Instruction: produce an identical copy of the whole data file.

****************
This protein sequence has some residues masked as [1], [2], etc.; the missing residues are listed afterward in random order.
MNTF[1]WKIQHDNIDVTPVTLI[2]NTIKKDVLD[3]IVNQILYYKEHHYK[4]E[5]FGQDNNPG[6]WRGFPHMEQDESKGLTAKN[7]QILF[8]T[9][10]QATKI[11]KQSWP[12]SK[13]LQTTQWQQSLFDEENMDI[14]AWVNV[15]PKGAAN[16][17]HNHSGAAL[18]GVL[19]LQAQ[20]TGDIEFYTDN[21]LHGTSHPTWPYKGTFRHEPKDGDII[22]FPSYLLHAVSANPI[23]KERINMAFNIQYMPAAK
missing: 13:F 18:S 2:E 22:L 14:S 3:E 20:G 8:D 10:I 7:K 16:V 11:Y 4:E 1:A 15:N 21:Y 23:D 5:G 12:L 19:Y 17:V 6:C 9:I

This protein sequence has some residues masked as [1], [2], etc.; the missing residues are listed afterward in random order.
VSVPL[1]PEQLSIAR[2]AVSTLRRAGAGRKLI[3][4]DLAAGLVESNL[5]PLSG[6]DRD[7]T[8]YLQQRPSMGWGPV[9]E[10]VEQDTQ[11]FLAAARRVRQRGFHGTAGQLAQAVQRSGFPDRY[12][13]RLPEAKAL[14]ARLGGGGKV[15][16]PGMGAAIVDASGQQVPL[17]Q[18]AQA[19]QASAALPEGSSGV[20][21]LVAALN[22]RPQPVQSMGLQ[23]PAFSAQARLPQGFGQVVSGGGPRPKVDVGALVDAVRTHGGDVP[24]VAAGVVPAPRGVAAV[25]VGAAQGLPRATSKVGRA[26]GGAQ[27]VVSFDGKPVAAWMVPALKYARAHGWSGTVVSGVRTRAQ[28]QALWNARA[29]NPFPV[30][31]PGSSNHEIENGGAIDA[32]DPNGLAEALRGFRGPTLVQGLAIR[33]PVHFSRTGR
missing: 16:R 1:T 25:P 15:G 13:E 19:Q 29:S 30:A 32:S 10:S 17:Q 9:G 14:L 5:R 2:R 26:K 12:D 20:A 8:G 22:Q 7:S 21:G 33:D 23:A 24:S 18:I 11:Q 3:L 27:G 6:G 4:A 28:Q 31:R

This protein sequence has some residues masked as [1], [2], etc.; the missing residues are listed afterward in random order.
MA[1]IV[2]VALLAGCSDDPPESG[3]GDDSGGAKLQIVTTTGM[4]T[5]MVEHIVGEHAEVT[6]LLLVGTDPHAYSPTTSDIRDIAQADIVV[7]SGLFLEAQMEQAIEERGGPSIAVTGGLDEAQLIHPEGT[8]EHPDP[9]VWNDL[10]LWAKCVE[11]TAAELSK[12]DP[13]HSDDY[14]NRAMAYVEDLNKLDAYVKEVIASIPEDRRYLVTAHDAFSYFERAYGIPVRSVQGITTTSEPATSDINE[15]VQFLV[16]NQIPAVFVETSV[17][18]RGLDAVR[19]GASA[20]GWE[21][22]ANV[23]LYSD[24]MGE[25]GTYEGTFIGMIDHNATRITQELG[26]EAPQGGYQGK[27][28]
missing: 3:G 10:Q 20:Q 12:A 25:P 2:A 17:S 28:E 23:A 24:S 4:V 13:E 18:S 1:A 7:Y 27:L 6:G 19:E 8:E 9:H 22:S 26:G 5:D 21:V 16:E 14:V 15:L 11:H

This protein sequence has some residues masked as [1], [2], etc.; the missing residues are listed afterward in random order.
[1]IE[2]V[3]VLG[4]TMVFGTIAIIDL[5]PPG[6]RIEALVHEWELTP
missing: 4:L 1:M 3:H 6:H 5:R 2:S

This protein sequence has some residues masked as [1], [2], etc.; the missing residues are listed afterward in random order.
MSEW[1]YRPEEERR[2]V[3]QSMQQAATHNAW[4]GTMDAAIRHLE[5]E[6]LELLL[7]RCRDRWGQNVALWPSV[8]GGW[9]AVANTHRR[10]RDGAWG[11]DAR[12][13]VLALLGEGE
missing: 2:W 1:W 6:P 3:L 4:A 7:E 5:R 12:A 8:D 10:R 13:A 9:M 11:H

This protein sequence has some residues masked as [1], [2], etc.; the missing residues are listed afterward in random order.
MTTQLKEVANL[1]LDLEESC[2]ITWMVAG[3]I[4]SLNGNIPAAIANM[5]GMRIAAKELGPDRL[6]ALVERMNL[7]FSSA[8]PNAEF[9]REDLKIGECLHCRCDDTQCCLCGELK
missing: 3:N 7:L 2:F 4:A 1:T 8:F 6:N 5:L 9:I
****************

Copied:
This protein sequence has some residues masked as [1], [2], etc.; the missing residues are listed afterward in random order.
MNTF[1]WKIQHDNIDVTPVTLI[2]NTIKKDVLD[3]IVNQILYYKEHHYK[4]E[5]FGQDNNPG[6]WRGFPHMEQDESKGLTAKN[7]QILF[8]T[9][10]QATKI[11]KQSWP[12]SK[13]LQTTQWQQSLFDEENMDI[14]AWVNV[15]PKGAAN[16][17]HNHSGAAL[18]GVL[19]LQAQ[20]TGDIEFYTDN[21]LHGTSHPTWPYKGTFRHEPKDGDII[22]FPSYLLHAVSANPI[23]KERINMAFNIQYMPAAK
missing: 13:F 18:S 2:E 22:L 14:S 3:E 20:G 8:D 10:I 7:K 16:V 11:Y 4:E 1:A 15:N 21:Y 23:D 5:G 12:L 19:Y 17:V 6:C 9:I

This protein sequence has some residues masked as [1], [2], etc.; the missing residues are listed afterward in random order.
VSVPL[1]PEQLSIAR[2]AVSTLRRAGAGRKLI[3][4]DLAAGLVESNL[5]PLSG[6]DRD[7]T[8]YLQQRPSMGWGPV[9]E[10]VEQDTQ[11]FLAAARRVRQRGFHGTAGQLAQAVQRSGFPDRY[12][13]RLPEAKAL[14]ARLGGGGKV[15][16]PGMGAAIVDASGQQVPL[17]Q[18]AQA[19]QASAALPEGSSGV[20][21]LVAALN[22]RPQPVQSMGLQ[23]PAFSAQARLPQGFGQVVSGGGPRPKVDVGALVDAVRTHGGDVP[24]VAAGVVPAPRGVAAV[25]VGAAQGLPRATSKVGRA[26]GGAQ[27]VVSFDGKPVAAWMVPALKYARAHGWSGTVVSGVRTRAQ[28]QALWNARA[29]NPFPV[30][31]PGSSNHEIENGGAIDA[32]DPNGLAEALRGFRGPTLVQGLAIR[33]PVHFSRTGR
missing: 16:R 1:T 25:P 15:G 13:E 19:Q 29:S 30:A 32:S 10:S 17:Q 9:G 14:L 5:R 2:R 26:K 12:D 20:A 8:G 22:Q 7:S 21:G 33:D 23:A 24:S 18:I 11:Q 3:L 27:G 6:G 4:A 28:Q 31:R

This protein sequence has some residues masked as [1], [2], etc.; the missing residues are listed afterward in random order.
MA[1]IV[2]VALLAGCSDDPPESG[3]GDDSGGAKLQIVTTTGM[4]T[5]MVEHIVGEHAEVT[6]LLLVGTDPHAYSPTTSDIRDIAQADIVV[7]SGLFLEAQMEQAIEERGGPSIAVTGGLDEAQLIHPEGT[8]EHPDP[9]VWNDL[10]LWAKCVE[11]TAAELSK[12]DP[13]HSDDY[14]NRAMAYVEDLNKLDAYVKEVIASIPEDRRYLVTAHDAFSYFERAYGIPVRSVQGITTTSEPATSDINE[15]VQFLV[16]NQIPAVFVETSV[17][18]RGLDAVR[19]GASA[20]GWE[21][22]ANV[23]LYSD[24]MGE[25]GTYEGTFIGMIDHNATRITQELG[26]EAPQGGYQGK[27][28]
missing: 3:G 10:Q 20:Q 12:A 25:P 2:A 17:S 28:E 23:A 24:S 4:V 13:E 18:S 1:A 7:Y 27:L 6:G 19:E 8:E 9:H 22:S 26:G 5:D 21:V 16:E 14:V 15:L 11:H

This protein sequence has some residues masked as [1], [2], etc.; the missing residues are listed afterward in random order.
[1]IE[2]V[3]VLG[4]TMVFGTIAIIDL[5]PPG[6]RIEALVHEWELTP
missing: 4:L 1:M 3:H 6:H 5:R 2:S

This protein sequence has some residues masked as [1], [2], etc.; the missing residues are listed afterward in random order.
MSEW[1]YRPEEERR[2]V[3]QSMQQAATHNAW[4]GTMDAAIRHLE[5]E[6]LELLL[7]RCRDRWGQNVALWPSV[8]GGW[9]AVANTHRR[10]RDGAWG[11]DAR[12][13]VLALLGEGE
missing: 2:W 1:W 6:P 3:L 4:A 7:E 5:R 12:A 8:D 10:R 13:A 9:M 11:H

This protein sequence has some residues masked as [1], [2], etc.; the missing residues are listed afterward in random order.
MTTQLKEVANL[1]LDLEESC[2]ITWMVAG[3]I[4]SLNGNIPAAIANM[5]GMRIAAKELGPDRL[6]ALVERMNL[7]FSSA[8]PNAEF[9]REDLKIGECLHCRCDDTQCCLCGELK
missing: 3:N 7:L 2:F 4:A 1:T 8:F 6:N 5:L 9:I